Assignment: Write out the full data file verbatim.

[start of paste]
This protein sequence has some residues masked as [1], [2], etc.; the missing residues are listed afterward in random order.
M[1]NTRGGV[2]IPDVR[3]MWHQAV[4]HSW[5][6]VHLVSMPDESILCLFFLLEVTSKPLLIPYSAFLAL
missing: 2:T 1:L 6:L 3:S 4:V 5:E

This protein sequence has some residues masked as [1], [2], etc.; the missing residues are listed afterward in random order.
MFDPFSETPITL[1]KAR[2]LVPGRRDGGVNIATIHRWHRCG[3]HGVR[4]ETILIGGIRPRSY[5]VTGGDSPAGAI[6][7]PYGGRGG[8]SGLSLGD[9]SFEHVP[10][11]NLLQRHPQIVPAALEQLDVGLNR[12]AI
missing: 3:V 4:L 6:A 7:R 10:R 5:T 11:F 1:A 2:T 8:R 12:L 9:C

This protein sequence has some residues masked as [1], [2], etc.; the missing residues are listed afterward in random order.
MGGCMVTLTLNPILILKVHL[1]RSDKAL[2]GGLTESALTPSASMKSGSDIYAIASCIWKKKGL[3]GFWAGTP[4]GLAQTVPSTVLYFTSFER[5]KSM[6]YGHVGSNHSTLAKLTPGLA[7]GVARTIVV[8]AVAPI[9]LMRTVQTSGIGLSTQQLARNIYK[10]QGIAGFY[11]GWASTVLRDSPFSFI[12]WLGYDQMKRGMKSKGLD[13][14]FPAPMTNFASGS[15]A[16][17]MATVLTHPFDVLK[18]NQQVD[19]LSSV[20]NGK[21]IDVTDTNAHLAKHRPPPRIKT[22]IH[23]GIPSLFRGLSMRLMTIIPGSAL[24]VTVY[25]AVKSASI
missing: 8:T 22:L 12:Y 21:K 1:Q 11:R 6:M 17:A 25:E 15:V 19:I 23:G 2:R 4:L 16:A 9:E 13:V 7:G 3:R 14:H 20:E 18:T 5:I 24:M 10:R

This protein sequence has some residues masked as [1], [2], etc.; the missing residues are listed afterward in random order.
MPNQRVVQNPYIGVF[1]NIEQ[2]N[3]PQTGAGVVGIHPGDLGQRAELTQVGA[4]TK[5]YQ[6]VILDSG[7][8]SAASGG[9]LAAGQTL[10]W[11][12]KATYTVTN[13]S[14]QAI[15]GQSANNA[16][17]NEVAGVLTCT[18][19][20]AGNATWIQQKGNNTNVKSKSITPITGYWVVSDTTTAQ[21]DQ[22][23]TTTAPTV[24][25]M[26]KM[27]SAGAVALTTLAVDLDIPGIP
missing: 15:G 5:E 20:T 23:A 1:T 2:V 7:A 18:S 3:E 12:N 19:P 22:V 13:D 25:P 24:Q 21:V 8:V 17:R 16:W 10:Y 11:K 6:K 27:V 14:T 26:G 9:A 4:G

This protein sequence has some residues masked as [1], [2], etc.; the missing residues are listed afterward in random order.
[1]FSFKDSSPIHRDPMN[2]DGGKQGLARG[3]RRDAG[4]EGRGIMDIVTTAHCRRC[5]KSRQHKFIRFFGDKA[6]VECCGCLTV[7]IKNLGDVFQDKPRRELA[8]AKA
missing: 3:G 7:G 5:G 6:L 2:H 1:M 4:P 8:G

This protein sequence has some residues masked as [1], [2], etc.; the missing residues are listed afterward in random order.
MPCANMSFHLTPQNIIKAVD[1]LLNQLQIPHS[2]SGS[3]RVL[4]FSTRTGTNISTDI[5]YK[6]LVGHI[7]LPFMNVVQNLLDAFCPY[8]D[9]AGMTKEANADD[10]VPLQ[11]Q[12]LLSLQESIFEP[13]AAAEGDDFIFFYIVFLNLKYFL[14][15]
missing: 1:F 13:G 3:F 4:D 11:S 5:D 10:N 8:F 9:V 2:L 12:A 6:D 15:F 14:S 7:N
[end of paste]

This protein sequence has some residues masked as [1], [2], etc.; the missing residues are listed afterward in random order.
M[1]NTRGGV[2]IPDVR[3]MWHQAV[4]HSW[5][6]VHLVSMPDESILCLFFLLEVTSKPLLIPYSAFLAL
missing: 2:T 1:L 6:L 3:S 4:V 5:E

This protein sequence has some residues masked as [1], [2], etc.; the missing residues are listed afterward in random order.
MFDPFSETPITL[1]KAR[2]LVPGRRDGGVNIATIHRWHRCG[3]HGVR[4]ETILIGGIRPRSY[5]VTGGDSPAGAI[6][7]PYGGRGG[8]SGLSLGD[9]SFEHVP[10][11]NLLQRHPQIVPAALEQLDVGLNR[12]AI
missing: 3:V 4:L 6:A 7:R 10:R 5:T 11:F 1:A 2:T 8:R 12:L 9:C

This protein sequence has some residues masked as [1], [2], etc.; the missing residues are listed afterward in random order.
MGGCMVTLTLNPILILKVHL[1]RSDKAL[2]GGLTESALTPSASMKSGSDIYAIASCIWKKKGL[3]GFWAGTP[4]GLAQTVPSTVLYFTSFER[5]KSM[6]YGHVGSNHSTLAKLTPGLA[7]GVARTIVV[8]AVAPI[9]LMRTVQTSGIGLSTQQLARNIYK[10]QGIAGFY[11]GWASTVLRDSPFSFI[12]WLGYDQMKRGMKSKGLD[13][14]FPAPMTNFASGS[15]A[16][17]MATVLTHPFDVLK[18]NQQVD[19]LSSV[20]NGK[21]IDVTDTNAHLAKHRPPPRIKT[22]IH[23]GIPSLFRGLSMRLMTIIPGSAL[24]VTVY[25]AVKSASI
missing: 8:T 22:L 12:Y 21:K 1:Q 11:R 6:M 17:A 25:E 15:V 19:I 23:G 2:R 4:L 16:A 9:E 13:V 7:G 3:R 14:H 20:E 18:T 5:I 24:M 10:R

This protein sequence has some residues masked as [1], [2], etc.; the missing residues are listed afterward in random order.
MPNQRVVQNPYIGVF[1]NIEQ[2]N[3]PQTGAGVVGIHPGDLGQRAELTQVGA[4]TK[5]YQ[6]VILDSG[7][8]SAASGG[9]LAAGQTL[10]W[11][12]KATYTVTN[13]S[14]QAI[15]GQSANNA[16][17]NEVAGVLTCT[18][19][20]AGNATWIQQKGNNTNVKSKSITPITGYWVVSDTTTAQ[21]DQ[22][23]TTTAPTV[24][25]M[26]KM[27]SAGAVALTTLAVDLDIPGIP
missing: 15:G 5:E 20:T 23:A 1:T 2:V 7:A 18:S 3:E 12:N 19:P 22:V 13:D 25:P 24:Q 21:V 8:V 17:R 16:W 10:Y 11:K 6:K 27:V 14:T 26:G 9:A 4:G

This protein sequence has some residues masked as [1], [2], etc.; the missing residues are listed afterward in random order.
[1]FSFKDSSPIHRDPMN[2]DGGKQGLARG[3]RRDAG[4]EGRGIMDIVTTAHCRRC[5]KSRQHKFIRFFGDKA[6]VECCGCLTV[7]IKNLGDVFQDKPRRELA[8]AKA
missing: 3:G 7:G 5:G 6:L 2:H 1:M 4:P 8:G

This protein sequence has some residues masked as [1], [2], etc.; the missing residues are listed afterward in random order.
MPCANMSFHLTPQNIIKAVD[1]LLNQLQIPHS[2]SGS[3]RVL[4]FSTRTGTNISTDI[5]YK[6]LVGHI[7]LPFMNVVQNLLDAFCPY[8]D[9]AGMTKEANADD[10]VPLQ[11]Q[12]LLSLQESIFEP[13]AAAEGDDFIFFYIVFLNLKYFL[14][15]
missing: 1:F 13:G 3:F 4:D 11:S 5:D 10:N 8:F 9:V 2:L 12:A 6:D 15:F 14:S 7:N